Only 37% of active PS4 users bought PS Plus

Most PS4 owners don't actually subscribe to Sony's premium PlayStation Plus subscription.

2 minutes & 29 seconds read time

Sony earns the bulk of its revenue from Games and Network Services, including PS4 sales and subscriptions to popular services like PlayStation Plus, but most PS4 owners actually don't buy into the digital service.

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At it's recent Investor's Day briefing, Sony released some new metrics to underline the future of its games business. These slides actually reveal something quite interesting: out of the 70 million Monthly Active Users (MAUs), only 26.4 million gamers keep their PlayStation Plus subscriptions active for the full year. That means roughly 37% of active PS4 users buy into yearly PS Plus subscriptions. Despite this seemingly low number, subscriptions like PS Plus are quite lucrative for the Japanese electronics giant, and contributed to the total $14.7 billion in sales and operating revenue the Games and Network Services segment earned last fiscal year.

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Sony has consistently doubled-down on subscription-based services and transformed its PlayStation 4 console as the nexus for its myriad digital services, offering subscriptions like PlayStation Plus and PlayStation Now for games, PlayStation Vue network TV broadcasts, its PlayStation Video and PlayStation Music storefronts and streaming services, and its ULTRA 4K streaming service.

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Sony's profitable games and subscriptions segment is primed to drive consistent growth into the company's Fiscal Year 2017 timeline, but company CEO Kazuo Hirai is stepping up all branches in an effort to push for record profits.

Sony gave the following roadmap in regards to its console segment growth: "Retain and expand PlayStation engagement, increase business opportunities and revenue."

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Sony's current fiscal year is forecasted to surge operating income by 73% to $4.47 billion (500 billion yen), a milestone high the company hasn't seen in 20 years. Overall profit is also expected to soar by a tremendous 247% to $1.78 billion (200 billion yen).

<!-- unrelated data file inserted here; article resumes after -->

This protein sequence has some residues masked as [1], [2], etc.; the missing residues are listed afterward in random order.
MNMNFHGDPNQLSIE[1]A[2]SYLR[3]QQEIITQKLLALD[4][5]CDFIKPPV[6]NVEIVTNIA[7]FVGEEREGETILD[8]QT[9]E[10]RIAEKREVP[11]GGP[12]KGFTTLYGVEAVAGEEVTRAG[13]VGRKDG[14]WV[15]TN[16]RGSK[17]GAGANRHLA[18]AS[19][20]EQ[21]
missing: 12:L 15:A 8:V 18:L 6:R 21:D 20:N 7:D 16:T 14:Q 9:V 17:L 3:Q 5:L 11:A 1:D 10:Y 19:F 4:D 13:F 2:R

To achieve this lofty goal, Sony will aim for more yearly PlayStation Plus subscribers by offering more appealing content and incentives, as well as pushing for more PlayStation 4 console sales. The Japanese games-maker expects total PS4 lifetime sales to hit 78 million in the fiscal year ending March 2018.

"Currently, there are approximately 70 million monthly active users on the PlayStation Network. When looking just at the PS4, active users spend more than 600 million hours total, per week, on the platform. The challenge going forward is how to further in crease the value of the platform by further expanding the user base and further strengthening the connection between each user and the PS4 via the PlayStation Network," said Sony President Kazuo Hirai.

"Growth in profit of the network business will contribute to the creation of stable profit for the entire segment, One of the biggest keys to this will be our paid subscription service PlayStation Plus. In order to increase subscribers, we need to further enhance the content of the service and make it even more appealing."

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Games and Network Services are predicted to once again drive the bulk of net sales and operating income for this fiscal year, and is forecast to make up 23.6% of total fiscal year net sales.

GNS segment FY2017 forecasts show net sales increasing by 14.6% year-over-year to $16.89 billion (1.89 trillion yen), and operating income raised by 25.36% year-over-year to $1.519 billion (170 billion yen).

It'll be interesting to see how Sony plans to drive PlayStation Plus subscribers, but I strongly think the reports of "major changes coming to PS Plus" are off the mark. If anything, Sony will simply help roll out a higher quantity of AAA games with online multiplayer to drive PS Plus subs, including Star Wars: Battlefront II, Destiny 2, and Call of Duty WWII just to name a few.


Derek joined the TweakTown team in 2015 and has since reviewed and played 1000s of hours of new games. Derek is absorbed with the intersection of technology and gaming, and is always looking forward to new advancements. With over six years in games journalism under his belt, Derek aims to further engage the gaming sector while taking a peek under the tech that powers it. He hopes to one day explore the stars in No Man's Sky with the magic of VR.

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